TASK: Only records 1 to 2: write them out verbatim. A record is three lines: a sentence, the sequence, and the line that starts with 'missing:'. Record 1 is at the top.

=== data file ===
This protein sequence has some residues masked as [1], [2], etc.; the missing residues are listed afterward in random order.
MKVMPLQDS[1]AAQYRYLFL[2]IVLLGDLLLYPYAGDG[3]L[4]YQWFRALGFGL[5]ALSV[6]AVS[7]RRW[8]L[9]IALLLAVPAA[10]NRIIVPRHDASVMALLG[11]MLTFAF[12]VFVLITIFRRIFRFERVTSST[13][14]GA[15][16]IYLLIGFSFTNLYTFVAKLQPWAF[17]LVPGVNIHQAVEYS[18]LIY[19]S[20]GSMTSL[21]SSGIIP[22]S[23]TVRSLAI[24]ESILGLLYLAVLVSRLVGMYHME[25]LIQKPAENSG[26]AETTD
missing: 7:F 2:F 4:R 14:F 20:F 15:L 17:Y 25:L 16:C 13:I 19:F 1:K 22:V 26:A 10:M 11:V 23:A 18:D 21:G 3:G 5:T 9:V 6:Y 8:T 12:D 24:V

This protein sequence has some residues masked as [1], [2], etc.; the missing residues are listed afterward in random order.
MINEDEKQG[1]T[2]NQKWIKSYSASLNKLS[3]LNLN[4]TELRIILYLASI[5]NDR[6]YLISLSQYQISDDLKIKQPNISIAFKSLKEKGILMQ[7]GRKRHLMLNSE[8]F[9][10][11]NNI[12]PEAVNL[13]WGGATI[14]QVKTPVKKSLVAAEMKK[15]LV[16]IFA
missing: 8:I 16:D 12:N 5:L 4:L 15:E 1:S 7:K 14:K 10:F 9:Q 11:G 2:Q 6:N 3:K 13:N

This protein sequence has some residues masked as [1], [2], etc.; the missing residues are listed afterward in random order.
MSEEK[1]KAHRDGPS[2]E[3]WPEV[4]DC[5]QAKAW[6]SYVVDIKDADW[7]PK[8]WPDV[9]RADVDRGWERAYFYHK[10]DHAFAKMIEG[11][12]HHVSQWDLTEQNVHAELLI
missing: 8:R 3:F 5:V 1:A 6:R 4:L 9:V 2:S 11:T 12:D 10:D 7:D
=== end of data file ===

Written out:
This protein sequence has some residues masked as [1], [2], etc.; the missing residues are listed afterward in random order.
MKVMPLQDS[1]AAQYRYLFL[2]IVLLGDLLLYPYAGDG[3]L[4]YQWFRALGFGL[5]ALSV[6]AVS[7]RRW[8]L[9]IALLLAVPAA[10]NRIIVPRHDASVMALLG[11]MLTFAF[12]VFVLITIFRRIFRFERVTSST[13][14]GA[15][16]IYLLIGFSFTNLYTFVAKLQPWAF[17]LVPGVNIHQAVEYS[18]LIY[19]S[20]GSMTSL[21]SSGIIP[22]S[23]TVRSLAI[24]ESILGLLYLAVLVSRLVGMYHME[25]LIQKPAENSG[26]AETTD
missing: 7:F 2:F 4:R 14:F 20:F 15:L 17:Y 25:L 16:C 13:I 19:F 1:K 22:V 26:A 10:M 11:V 23:A 18:D 21:G 3:G 5:T 9:V 6:Y 8:T 12:D 24:V

This protein sequence has some residues masked as [1], [2], etc.; the missing residues are listed afterward in random order.
MINEDEKQG[1]T[2]NQKWIKSYSASLNKLS[3]LNLN[4]TELRIILYLASI[5]NDR[6]YLISLSQYQISDDLKIKQPNISIAFKSLKEKGILMQ[7]GRKRHLMLNSE[8]F[9][10][11]NNI[12]PEAVNL[13]WGGATI[14]QVKTPVKKSLVAAEMKK[15]LV[16]IFA
missing: 8:I 16:D 12:N 5:L 4:L 15:E 1:S 7:K 14:K 10:F 9:Q 11:G 2:Q 6:N 3:K 13:N